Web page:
the Duke of Cambridge must lay a wreath on behalf of The Queen at this year’s Anzac Day ceremony Kenataf.

William, second in line to the throne, will also be remembered Australians and New Zealanders who lost their lives in the conflict while attending a Thanksgiving service at Westminster Abbey, Kensington Palace said.

The two events will take place on April 25 and will take place after a service at the Wellington Arch in London. Corner of Hyde Park in which the Queen’s cousin the Duke of Gloucester will take part.

Harry attends wreath-laying ceremony on behalf of the Queen on Anzac Day 2018 (John Stillwell / PA) / Software archive

About 300-400 ex-servicemen and members of their families, members of veterans’ associations will gather at the Cenotaph to lay wreaths.

The traditional church service at the abbey will feature a speech by the Dean of Westminster, readings by the High Commissioners of New Zealand and Australia, prayers recited by children of each country, and a Maori wyat performed by London Maori Club Ngati Ranana.

In recent years, it has become customary to lay a wreath on behalf of the Queen to other family members.

The Duke of Sussex did so in 2016 and 2018, and in 2019 attended a service at the abbey with his daughter-in-law, the Duchess of Cambridge, a few days before the birth of his son Archie.

Kate and Harry attend Anzac Remembrance and Thanksgiving Service at Westminster Abbey 2019 (Andrew Matthews / Pennsylvania) / Software archive

William celebrated Anzac Day in 2021 by sending a message to the High Commissions of New Zealand and Australia in London, saying: “Today we reflect together not only on their victims, but also on their courage, sense of duty and their known steadfastness. ».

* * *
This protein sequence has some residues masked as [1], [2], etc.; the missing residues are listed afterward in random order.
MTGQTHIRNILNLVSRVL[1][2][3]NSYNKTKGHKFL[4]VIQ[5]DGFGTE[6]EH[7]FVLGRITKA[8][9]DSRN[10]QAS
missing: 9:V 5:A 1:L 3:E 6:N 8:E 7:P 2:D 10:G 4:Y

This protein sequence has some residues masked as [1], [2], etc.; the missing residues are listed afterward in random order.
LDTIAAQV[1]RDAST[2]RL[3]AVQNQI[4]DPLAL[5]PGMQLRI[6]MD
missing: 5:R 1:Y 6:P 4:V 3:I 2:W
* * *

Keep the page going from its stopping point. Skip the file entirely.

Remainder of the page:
The Duke was on a two-day trip to New Zealand in 2019 to honor the victims of the terrorist attack in Christchurch, and laid a wreath during a memorial service on Anzac Day in Auckland.

The Royal Princess attended last year’s dawn and a meeting at the abbey.

April 25 marks the anniversary of the beginning of the Gallipoli Landing in World War I and is a national day of remembrance for Australia and New Zealand.

Duke of Cambridge attends civil service on Auckland Day Anzac at the Auckland War Memorial Museum in 2019 (Mark Tantrum / New Zealand Government / Pennsylvania) / BY THE MEDIA

Thousands of Anzac troops – Australian and New Zealand army corps – were killed in the ill-fated 1915 campaign in Gallipoli.

Waves of Allied troops launched a landing attack on the strategically important Turkish peninsula, which was key to controlling the Dardanelles, a crucial route to the Black Sea and Russia.

But the plan, backed by Winston Churchill, was a mistake, and the campaign, which faced heroic protection from the Turks, led to a stalemate and retreat eight months later.

His legacy is a celebration of the “spirit of Anzac” – courage, endurance, initiative, discipline and camaraderie – manifested by armies of antipodes.

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